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Digital Literacy in the U.S. Senate: "Well It Looked Like It Was a Picture of Bin Laden"

BY Nancy Scola | Thursday, May 5 2011

A real photo of the actual Sen. Saxby Chambliss; photo credit: Bruce Tuten.

The American people have the digital savvy to discern fake Osama bin Laden death photos from real ones, right? Right? Right? Our sample pool of United States senators suggests otherwise. CNN's Dana Bash and Ted Barrett report:

Several senators said Wednesday they had seen a photograph of Osama bin Laden after he was shot, describing it to reporters and using it to help form their opinion on whether or not  President Obama should release pictures of the dead terrorist.

Now, on a day when fake photographs of a dead bin Laden are flying around the internet, those senators say they cannot be sure whether what they saw and talked to reporters about was real.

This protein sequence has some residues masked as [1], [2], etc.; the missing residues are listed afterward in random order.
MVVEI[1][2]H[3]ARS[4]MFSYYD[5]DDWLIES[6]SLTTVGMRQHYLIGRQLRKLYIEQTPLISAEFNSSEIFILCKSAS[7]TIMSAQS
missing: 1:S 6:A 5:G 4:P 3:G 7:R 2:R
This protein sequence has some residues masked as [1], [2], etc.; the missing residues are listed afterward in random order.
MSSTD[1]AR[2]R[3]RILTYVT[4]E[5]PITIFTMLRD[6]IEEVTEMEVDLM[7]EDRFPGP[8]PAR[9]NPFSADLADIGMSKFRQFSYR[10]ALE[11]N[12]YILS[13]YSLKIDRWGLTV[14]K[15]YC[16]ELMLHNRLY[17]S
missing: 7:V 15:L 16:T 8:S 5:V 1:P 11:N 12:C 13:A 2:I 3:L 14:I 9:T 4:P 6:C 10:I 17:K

Sen. Saxby Chambliss, Republican of Georgia, was one such senator. Chambliss argued earlier yesterday that photo evidence of bin Laden's death should be released. And then:

Late Wednesday afternoon, Chambliss admitted to reporters a photo he had described earlier in the day was not an "official photo," but rather a picture he was shown on an electronic device, and he does not know if it was authentic.

"Let me make this clear, the photo I saw was shown to me by somebody who represented it as being a picture of him after he was shot. I have no idea where it came from," Chambliss said.

Chambliss was asked if he believed he was being shown an authentic photo. He responded, "Well it looked like it was a picture of bin Laden."

Sen. Kelly Ayotte, Republican of New Hampshire, and Sen. Scott Brown, Republican of Massachusetts, were also fooled by the fake photo being passed around by Blackberry. (Here's one faked bin Laden death photo that has been floating around the Internet.)

President Obama has, of course, declined to release a (real) photo of bin Laden's body.